A review for the UK economy into the gig economy has concluded that the potential of peer-to-peer transactions needs support. The gig economy is feared and attacked by some, but also greeted by others opting to work in it with varying degrees of happiness or acceptance.
Platforms that provide a way for people to make peer-to-peer exchanges offer the potential of good work that is fulfilling and gives workers control – with blockchain technology offering particular promise. But the extent to which a platform economy is fair to people offering services will depend upon the promotion of business models that are empowering to workers.
These were the conclusions of a review undertaken for the UK Government by the RSA (Royal Society for the encouragement of Arts, manufactures and commerce) on the ‘gig economy,’ where people provide work on a flexible, ad-hoc basis, according to demand and when they wish to work.
The RSA, a British organisation committed to finding practical solutions to social challenges, was asked by the Prime Minister Theresa May to investigate the new world of work where self-employment and freelancing, often for new platforms, is increasingly common.
The RSA noted in the review’s final report launched over the summer, that a quarter of the population in the UK would consider gig work because of its flexibility and the ability to earn additional income, with highly-skilled workers offering their services through platforms such as Upwork, Talmix, Talent Exchange and People Per Hour. And its sifting of the evidence left the society feeling encouraged by platforms such as Loconomics, a worker-owned platform for undertaking domestic tasks, and Juno, a ridesharing platform that offers drivers stocks.
Blockchain technology, meanwhile, offers “genuine peer-to-peer exchange,” by removing the middlemen of large corporations behind platforms. “No commission is taken,” the report noted, “as the platform is collaboratively managed,” citing the example of blockchain-based La’zooz, which provides real-time, peer-to-peer ridesharing, allowing users to look up their peers.
The RSA also noted that not all platforms lead to value that is created being shared or are as empowering for workers as for consumers. It said to ensure a greater shift to platforms that are, and so allow the good work that platforms can make possible, the Government must take action. It must both promote less reliance on venture capital, it added, which means shareholders have greater power than workers, and seek to support blockchain technology as a way to ‘disrupt the disrupters’.
The report, which was received by the Prime Minister and which the Government will respond to in full, says alternatives to venture capital include crowdfunding and, where this is justified, Government support – allowing it to determine the nature of corporate governance. It said “blockchain technology, WorkerTech to connect workers, and other promising technology that could improve the lives of workers,” were worthy of such support, from the Government’s new R&D fund. A drive to disperse power away from shareholders alone by ensuring a greater mix of types of funding and finance would allow a move to ‘shared regulation,’ the report added.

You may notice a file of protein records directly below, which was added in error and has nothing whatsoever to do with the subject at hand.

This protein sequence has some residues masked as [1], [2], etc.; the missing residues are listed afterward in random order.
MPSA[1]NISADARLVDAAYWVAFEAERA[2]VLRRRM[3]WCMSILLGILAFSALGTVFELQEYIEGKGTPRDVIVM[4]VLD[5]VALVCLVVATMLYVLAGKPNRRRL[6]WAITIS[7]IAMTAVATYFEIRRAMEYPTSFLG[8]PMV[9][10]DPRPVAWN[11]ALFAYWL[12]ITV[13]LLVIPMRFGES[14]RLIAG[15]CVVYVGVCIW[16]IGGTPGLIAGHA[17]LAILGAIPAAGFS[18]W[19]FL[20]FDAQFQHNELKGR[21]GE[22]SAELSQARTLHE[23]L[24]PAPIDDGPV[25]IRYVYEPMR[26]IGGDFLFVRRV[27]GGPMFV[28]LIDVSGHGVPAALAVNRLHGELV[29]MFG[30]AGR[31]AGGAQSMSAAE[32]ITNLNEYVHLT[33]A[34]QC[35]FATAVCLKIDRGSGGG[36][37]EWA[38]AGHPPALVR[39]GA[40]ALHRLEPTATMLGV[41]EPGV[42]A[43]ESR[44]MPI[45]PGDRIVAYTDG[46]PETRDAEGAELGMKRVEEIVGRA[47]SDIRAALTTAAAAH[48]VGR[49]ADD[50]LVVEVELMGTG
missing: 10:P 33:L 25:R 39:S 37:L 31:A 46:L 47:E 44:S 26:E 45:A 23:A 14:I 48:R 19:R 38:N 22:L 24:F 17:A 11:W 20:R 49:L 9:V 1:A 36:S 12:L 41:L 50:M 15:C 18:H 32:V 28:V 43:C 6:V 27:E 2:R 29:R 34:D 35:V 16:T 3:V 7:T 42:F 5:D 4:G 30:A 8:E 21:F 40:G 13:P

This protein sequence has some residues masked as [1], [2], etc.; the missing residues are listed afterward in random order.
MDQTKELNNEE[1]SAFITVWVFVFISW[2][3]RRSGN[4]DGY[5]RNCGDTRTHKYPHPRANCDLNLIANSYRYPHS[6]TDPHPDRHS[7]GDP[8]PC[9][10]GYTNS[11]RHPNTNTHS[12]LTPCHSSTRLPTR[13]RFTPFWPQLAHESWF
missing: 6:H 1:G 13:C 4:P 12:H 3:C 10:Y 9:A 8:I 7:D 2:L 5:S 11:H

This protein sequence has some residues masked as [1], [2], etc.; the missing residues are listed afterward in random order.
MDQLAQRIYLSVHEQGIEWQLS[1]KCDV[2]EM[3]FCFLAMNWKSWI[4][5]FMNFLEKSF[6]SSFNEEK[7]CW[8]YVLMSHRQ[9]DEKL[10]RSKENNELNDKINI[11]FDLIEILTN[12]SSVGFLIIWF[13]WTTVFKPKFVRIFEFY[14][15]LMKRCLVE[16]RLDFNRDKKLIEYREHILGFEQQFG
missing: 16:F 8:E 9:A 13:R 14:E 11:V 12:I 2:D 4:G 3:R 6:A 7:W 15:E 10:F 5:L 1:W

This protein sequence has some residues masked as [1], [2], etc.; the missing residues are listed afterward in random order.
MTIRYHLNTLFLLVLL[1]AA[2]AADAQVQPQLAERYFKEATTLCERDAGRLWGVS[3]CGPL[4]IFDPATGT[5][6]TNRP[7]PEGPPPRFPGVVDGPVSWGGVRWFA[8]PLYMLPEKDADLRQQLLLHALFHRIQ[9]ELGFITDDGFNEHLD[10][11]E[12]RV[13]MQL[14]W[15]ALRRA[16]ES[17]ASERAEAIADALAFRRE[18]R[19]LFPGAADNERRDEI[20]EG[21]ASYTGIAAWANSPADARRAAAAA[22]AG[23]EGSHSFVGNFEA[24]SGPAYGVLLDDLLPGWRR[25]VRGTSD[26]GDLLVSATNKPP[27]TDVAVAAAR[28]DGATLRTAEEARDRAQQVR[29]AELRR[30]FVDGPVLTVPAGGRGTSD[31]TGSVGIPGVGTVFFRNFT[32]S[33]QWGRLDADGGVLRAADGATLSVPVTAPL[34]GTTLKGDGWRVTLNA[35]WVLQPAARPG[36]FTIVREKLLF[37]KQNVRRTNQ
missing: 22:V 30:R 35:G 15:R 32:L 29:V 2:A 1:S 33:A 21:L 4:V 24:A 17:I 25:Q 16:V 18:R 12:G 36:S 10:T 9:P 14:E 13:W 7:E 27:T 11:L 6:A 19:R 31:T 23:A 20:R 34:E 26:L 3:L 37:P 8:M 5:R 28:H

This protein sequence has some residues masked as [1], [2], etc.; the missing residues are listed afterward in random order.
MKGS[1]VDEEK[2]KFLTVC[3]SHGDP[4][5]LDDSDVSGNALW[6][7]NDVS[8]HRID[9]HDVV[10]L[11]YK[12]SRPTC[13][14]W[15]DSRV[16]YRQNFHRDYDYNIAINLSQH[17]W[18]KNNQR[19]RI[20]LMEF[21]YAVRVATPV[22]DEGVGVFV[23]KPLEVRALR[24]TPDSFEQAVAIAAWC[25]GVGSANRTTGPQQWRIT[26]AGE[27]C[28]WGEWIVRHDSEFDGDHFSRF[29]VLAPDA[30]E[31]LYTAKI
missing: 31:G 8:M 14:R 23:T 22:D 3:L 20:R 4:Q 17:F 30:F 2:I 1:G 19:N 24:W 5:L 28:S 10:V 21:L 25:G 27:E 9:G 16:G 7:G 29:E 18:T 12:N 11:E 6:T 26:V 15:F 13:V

This would see Government, companies, workers and other stakeholders sharing power and adopting a shared, collaboratively-produced, vision. The RSA noted that one of the largest platforms, Uber, has in the US started to join forces with unions in order to progress the agenda of workers on the platform receiving portable benefits, a move which the society sees as demonstrating that “more radical change is possible”.
To achieve this, Government would have to neither unconditionally support the technological innovation of platforms, nor view them as “entities to be regulated,” but rather “as actors that are a key part of the regulatory framework, in other words as part of the solution, not as part of the problem”. And it could spearhead more collaboratively-run platforms by initiating the collective drawing up of a ‘charter for good work in the gig economy,’ partnering with Sharing Economy UK, to outline what work that is both fair and flexible should look like, the society added.
The RSA concluded that to avoid the danger of human welfare being in any way compromised by technology and market power, the Government can “frame policy according to progressive values”. This will allow the significant value created by platforms as they build new networks of exchange to continue to be created, it said, whilst the enjoyment of that value is felt by the workers as well as the investors.
“As some of the examples of newer platforms in the gig economy show us,” it said, “peer-to-peer businesses have great potential to genuinely empower workers in the marketplace”.
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Lee Baker is a storyteller and community organiser who inspires and prepares people for leadership. He trained as a journalist after writing his first article at the age of 13 and gained a Masters in Modern and Contemporary Literature. His journalism is designed to help influence better policy-making and he works with change-makers to tell their stories to communicate how others might follow. He is a south Londoner who has supported people to confront those in power in Brixton and win changes. He set up his own social enterprise driven by the belief that everybody can demonstrate leadership. He has designed and delivered training courses to help unleash this potential.